This study has some limitations, particularly pertaining to the use of self-reported and cross-sectional data. Participants’ ability to recall past events and behaviors, including those that may have occurred years prior, is unknown. There is also the possibility that self-reported data is susceptible to social desirability bias, especially given the sensitive and stigmatized topic of illicit drug use. Because of the cross-sectional nature of the data, our findings cannot establish causation, only correlation. Additionally, as this sample was comprised entirely of young adults who live in NYC, results may not generalize to other populations, especially those in non-urban areas. The use of a non-random recruitment strategy—respondent-driven sampling—may also have introduced bias into the sample that limits the generalizability of the findings. An additional limitation in the qualitative data is participants’ imprecise description of the pills used for injection, thus limiting our ability to determine which preparation methods are most common to specific PO formulations (regular extended-release and/or abuse-deterrent).

Study results illustrate the need for harm reduction strategies to address the specific health risks, particularly with regard to HCV transmission, posed by the injection of POs. Knowledgeable people who use drugs, prevention projects and agencies should explicitly inform PWID of the increased viral transmission risk associated with PO injection practices and how to mitigate such risk, mainly by always using new, sterile equipment for every injection, and avoiding the sharing of any injection paraphernalia (syringes, cookers, filters, diluting water, and water containers), even if it contains drug residue. In group injection situations where people are doing multiple injections per injection episode, it can be very difficult to avoid accidental cross-contamination. If there is any sharing or splitting of drug solution from a communal cooker, then all PWID involved need to use a sterile syringe for each injection. In situations where individuals will be re-using their own syringes for repeated injections, all those involved in the group injection should mix their own drugs in their own cooker. If larger syringes are to be used, those with detachable needles should never be used, as they hold a larger amount of residual blood and therefore increase the risk of transmitting HCV or HIV [33]. If sharing POs and injecting, users should try to split the pill before breaking it down for injection, with each individual using exclusively their own injection equipment. Recent research suggests that heating a PO-containing drug solution until boiling reduces the risk of HIV transmission [32]; the extent to which this procedure may protect against HCV transmission is yet unknown but warrants future research.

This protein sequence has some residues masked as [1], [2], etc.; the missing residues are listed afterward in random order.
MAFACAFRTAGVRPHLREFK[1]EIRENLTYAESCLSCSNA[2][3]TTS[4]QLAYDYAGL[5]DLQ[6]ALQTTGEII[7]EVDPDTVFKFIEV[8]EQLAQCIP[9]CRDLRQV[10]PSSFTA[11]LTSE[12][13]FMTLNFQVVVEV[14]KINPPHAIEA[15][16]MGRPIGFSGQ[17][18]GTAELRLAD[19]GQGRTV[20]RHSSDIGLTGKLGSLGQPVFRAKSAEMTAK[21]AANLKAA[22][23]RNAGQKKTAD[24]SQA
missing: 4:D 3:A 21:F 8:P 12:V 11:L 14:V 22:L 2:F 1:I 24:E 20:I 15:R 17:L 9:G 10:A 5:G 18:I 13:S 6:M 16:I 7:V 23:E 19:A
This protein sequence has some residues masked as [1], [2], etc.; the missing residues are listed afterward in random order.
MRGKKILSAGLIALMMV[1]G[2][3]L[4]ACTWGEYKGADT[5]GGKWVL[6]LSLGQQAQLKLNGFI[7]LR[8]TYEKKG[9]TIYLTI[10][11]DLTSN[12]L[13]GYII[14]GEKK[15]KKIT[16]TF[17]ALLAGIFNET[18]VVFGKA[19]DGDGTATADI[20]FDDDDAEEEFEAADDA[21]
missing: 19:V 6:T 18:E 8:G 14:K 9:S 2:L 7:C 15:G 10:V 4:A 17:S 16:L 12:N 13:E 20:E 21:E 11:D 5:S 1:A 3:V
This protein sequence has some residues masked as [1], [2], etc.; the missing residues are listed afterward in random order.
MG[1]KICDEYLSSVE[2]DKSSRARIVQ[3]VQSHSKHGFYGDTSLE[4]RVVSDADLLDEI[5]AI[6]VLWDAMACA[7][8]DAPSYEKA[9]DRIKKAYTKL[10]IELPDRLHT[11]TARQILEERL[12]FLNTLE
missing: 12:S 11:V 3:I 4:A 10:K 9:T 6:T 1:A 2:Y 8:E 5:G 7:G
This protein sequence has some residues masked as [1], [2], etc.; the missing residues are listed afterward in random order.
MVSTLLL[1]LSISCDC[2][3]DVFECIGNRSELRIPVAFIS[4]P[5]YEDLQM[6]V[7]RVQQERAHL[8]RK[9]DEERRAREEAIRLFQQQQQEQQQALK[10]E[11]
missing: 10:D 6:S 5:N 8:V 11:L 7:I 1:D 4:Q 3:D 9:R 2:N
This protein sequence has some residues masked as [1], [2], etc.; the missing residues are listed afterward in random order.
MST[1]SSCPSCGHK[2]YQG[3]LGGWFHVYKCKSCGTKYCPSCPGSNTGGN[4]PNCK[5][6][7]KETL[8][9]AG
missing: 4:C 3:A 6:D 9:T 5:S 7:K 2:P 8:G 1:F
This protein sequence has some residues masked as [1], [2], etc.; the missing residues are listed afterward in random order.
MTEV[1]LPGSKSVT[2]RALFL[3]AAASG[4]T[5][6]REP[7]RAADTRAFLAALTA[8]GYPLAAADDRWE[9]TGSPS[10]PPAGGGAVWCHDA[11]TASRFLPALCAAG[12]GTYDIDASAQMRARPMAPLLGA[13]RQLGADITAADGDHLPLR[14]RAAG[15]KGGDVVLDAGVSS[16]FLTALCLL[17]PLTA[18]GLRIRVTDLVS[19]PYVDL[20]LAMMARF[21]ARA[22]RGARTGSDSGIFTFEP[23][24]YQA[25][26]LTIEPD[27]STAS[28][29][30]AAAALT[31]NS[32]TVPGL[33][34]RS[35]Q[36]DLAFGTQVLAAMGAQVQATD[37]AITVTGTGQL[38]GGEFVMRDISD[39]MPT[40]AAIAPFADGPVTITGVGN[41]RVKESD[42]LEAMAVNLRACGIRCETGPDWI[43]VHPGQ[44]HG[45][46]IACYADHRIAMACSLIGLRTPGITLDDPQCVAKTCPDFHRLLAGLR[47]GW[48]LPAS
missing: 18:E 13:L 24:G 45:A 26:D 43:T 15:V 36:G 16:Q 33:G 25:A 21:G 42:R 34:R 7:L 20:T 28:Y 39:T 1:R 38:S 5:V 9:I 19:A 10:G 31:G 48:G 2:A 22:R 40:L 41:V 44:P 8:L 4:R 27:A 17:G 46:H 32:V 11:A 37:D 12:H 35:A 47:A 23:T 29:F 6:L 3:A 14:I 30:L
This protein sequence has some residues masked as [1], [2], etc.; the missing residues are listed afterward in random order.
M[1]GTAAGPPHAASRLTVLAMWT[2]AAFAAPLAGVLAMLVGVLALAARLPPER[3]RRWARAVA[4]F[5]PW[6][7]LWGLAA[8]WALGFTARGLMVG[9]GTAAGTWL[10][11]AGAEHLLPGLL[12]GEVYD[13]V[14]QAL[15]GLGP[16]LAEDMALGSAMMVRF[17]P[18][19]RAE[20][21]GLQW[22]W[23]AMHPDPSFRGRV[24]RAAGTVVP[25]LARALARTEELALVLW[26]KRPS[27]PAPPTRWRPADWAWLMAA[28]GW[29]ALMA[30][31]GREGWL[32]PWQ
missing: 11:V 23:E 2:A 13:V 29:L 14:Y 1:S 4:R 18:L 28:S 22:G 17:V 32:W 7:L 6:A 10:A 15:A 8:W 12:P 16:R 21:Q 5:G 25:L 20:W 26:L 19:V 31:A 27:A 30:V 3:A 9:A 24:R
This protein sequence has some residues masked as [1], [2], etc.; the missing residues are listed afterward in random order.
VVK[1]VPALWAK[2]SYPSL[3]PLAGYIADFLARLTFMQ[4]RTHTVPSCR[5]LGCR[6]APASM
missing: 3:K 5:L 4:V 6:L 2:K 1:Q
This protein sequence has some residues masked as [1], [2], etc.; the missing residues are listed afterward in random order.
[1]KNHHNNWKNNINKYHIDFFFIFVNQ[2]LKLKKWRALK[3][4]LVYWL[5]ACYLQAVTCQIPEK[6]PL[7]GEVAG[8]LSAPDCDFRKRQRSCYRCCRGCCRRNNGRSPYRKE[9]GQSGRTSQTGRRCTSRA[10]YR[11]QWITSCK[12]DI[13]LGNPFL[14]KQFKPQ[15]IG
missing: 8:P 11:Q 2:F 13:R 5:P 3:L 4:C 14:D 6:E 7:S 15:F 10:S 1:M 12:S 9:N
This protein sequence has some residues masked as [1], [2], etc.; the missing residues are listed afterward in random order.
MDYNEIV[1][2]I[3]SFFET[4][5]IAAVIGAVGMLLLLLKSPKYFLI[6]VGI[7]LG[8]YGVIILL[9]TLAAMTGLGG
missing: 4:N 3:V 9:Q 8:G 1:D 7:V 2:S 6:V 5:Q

In summary, these results suggest that a high proportion of young PWID in NYC have injected POs, although it appears to be less frequent than heroin injection. Further, lifetime experience of non-fatal overdose and HCV antibody-positive serostatus were independently associated with having ever injected POs. Existing harm reduction efforts should inform PWID of the increased risks associated with injecting POs and tailor harm reduction messages to address the risky practices associated with preparing and injecting POs, including multiple injections per injection episode and the re-use of drug residue-containing cookers and filters.

Availability of data and materials

All data generated or analyzed during this study are unavailable due to the presence of identifiers.



Prescription opioid


People who inject drugs


New York City


Human immunodeficiency virus


Hepatitis C virus


Respondent-driven sampling


Immediate release


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We would like to thank all the individuals who participated in this study and to Courtney Ciervo for preparing the manuscript for final submission.


This research was supported by the National Institutes of Health (NIH)/National Institute on Drug Abuse (NIDA), Grants No. R01DA035146 and R01DA041501. The content is the sole responsibility of the authors and does not necessarily reflect the official views of NIDA or NIH.

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PMG developed the interview guide, conducted the interviews, and wrote the first draft of the manuscript. HG and PMG developed the quantitative survey. JT and CF ran the statistical analysis. EG, HG, and PMG contributed to the qualitative analysis. EG and CS contributed to the background information and literature review. PMG, HG, JZ, JT, EG, BE, CS, and SF contributed to the analysis and the writing of the manuscript. BE and SF wrote various drafts of the manuscript and provided key contributions for analysis and discussion. All authors approved of the last version of the manuscript.

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Correspondence to Pedro Mateu-Gelabert.

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Mateu-Gelabert, P., Guarino, H., Zibbell, J.E. et al. Prescription opioid injection among young people who inject drugs in New York City: a mixed-methods description and associations with hepatitis C virus infection and overdose. Harm Reduct J 17, 22 (2020).